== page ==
This relationship is what drives the film, and is what ultimately makes `Apt
Pupil' a fairly compelling film to watch. The film fails, however, to
deliver a satisfying payoff at its conclusion. While there's a lot of
patience and care taken to build the story, there's a feeling of
incompleteness as `Apt Pupil' eventually grinds towards its ending. `Apt
Pupil' takes its audience on a wonderfully acted journey . . . and then
stops short of its final destination, as if it couldn't find the final ounce
of courage near its end to push beyond good, ordinary film-making and into
the realms of film greatness.
`Apt Pupil' is the story of Todd Bowden (Brad Renfro), a seemingly bright, normal, All-American high school student with one secret quirk he's morbidly fascinated by the Holocaust, viewing it as something dark and cool rather than as something horrifying. He's also incredibly knowledgeable about the Holocaust, which is why he's able to recognize a local old man for what he truly is -- Kurt Dussander (Ian McKellan), a Nazi SS officer wanted for his crimes against humanity. Todd confronts Dussander, telling the old war criminal that he wants to know what happened in the concentration camps `the stuff they won't tell you in books', as Todd says. Dussander wants nothing to do with this, but faced with having his identity exposed, he is forced to accede to Todd's demands. What follows from there is a malevolent, almost symbiotic relationship that begins to grow and spiral rapidly out of control -- for Todd, it's an introduction into understanding the real face of evil, and for Dussander, it's a reacquaintance with a dark side of his past that he quickly learns to embrace once more. While Todd and Dussander do not necessarily trust one another, they soon realize that they need each other if they want their secrets protected -- namely, Dussander's real identity and Todd's failure to reveal that identity to the proper authorities -- and people are starting to come dangerously close to learning these secrets, such as Todd's parents, and Todd's high school guidance counselor Ed French (David Schwimmer) . . . .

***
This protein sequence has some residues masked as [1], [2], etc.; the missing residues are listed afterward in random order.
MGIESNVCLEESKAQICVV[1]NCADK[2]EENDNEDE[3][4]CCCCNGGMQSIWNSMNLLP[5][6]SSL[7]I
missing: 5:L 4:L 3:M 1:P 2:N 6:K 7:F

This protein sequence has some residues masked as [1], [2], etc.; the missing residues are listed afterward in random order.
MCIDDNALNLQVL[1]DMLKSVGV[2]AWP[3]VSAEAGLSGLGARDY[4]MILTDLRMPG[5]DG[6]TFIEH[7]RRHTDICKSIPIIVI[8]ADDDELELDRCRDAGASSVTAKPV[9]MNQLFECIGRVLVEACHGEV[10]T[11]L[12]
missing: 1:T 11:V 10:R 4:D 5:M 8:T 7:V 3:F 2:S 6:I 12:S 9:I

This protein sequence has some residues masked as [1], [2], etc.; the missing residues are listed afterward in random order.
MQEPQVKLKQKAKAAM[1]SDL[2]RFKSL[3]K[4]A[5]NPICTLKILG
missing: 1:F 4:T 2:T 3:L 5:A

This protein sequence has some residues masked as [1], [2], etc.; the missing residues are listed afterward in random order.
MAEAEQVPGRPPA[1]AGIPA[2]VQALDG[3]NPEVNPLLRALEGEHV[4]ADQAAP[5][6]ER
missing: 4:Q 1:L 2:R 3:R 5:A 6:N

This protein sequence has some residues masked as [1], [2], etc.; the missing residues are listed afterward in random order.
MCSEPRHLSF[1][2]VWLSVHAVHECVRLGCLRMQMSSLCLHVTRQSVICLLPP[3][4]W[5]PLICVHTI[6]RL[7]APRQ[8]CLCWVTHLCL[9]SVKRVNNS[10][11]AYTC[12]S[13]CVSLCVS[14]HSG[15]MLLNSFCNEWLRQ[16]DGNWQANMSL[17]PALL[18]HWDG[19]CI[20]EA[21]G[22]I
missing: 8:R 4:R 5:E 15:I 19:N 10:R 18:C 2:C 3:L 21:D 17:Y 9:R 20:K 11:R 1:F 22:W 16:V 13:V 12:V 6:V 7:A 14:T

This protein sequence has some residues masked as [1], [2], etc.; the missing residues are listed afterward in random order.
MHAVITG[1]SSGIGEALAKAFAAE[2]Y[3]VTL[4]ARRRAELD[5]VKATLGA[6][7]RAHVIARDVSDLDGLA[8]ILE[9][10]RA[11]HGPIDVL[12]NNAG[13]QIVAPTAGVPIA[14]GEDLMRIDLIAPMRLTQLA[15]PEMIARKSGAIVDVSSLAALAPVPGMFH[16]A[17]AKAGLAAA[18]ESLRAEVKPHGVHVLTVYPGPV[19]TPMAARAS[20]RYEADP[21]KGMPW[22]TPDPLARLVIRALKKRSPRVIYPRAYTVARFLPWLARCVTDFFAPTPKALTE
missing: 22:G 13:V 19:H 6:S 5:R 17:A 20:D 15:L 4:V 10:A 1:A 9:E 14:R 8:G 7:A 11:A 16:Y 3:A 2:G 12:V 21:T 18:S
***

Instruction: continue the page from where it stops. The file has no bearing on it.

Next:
The relationship between Todd and Dussander is the heart of `Apt Pupil', and it's here where the film really shines. Admittedly, the film does open in far too rushed a fashion it's pretty much Todd immediately confronting Dussander about his true identity; some build-up to such an important moment might've been nice -- but once it stumbles past this rushed opening, it's a joy to watch the cat-and-mouse relationship between Dussander and Todd. Todd thinks he has the upper hand over Dussander, but he literally has no idea about the slumbering evil he's managed to awaken until it's far too late. Meanwhile, Dussander is initially a pitiful man, desperately trying to forget the atrocities he's committed . . . but the pity doesn't last for long. Once Todd forces the old man to acknowledge his past, Dussander realizes that he likes what he used to be a monster. Both Renfro and McKellan are fascinating to watch as their respective characters; Renfro because he's so chillingly believable, McKellan because he runs the gamut from being a pathetic drunk to a devil reborn. Both characters struggle throughout the film to dominate one another, and that conflict which, in essence, is the foundation of their twisted relationship is what sets `Apt Pupil' apart from other films as something worth watching.
The main problem with `Apt Pupil', though, is that besides acting as a wonderful showcase for this evil relationship . . . `Apt Pupil' doesn't really go anywhere. In particular, the character of Todd Bowden doesn't go anywhere. More the fault of the script than of Brad Renfro, Todd never comes across as depraved. He's certainly evil as some of the acts he commits in the film certainly show but part of the film is about how monstrously depraved the Holocaust was. Todd is portrayed as a monster, someone who born in a different place and time certainly could have been a Nazi war criminal, but he does nothing to show that monstrous nature. I kept waiting for Todd to commit that one unspeakable act of pure evil that would truly make him Dussander's `Apt Pupil' and never saw it. Without this unspeakable act, the audience never gets the opportunity to see that Todd really learned anything from Dussander. (Todd's slightly sick and twisted? No kidding! We knew that in the opening credits!) There's a few other things that bring down `Apt Pupil' as well; there's a chance meeting between Dussander and a hospital patient that seems entirely too fortuitous and coincidental; and the casting of David Schwimmer as the guidance counselor is just way, way off the mark.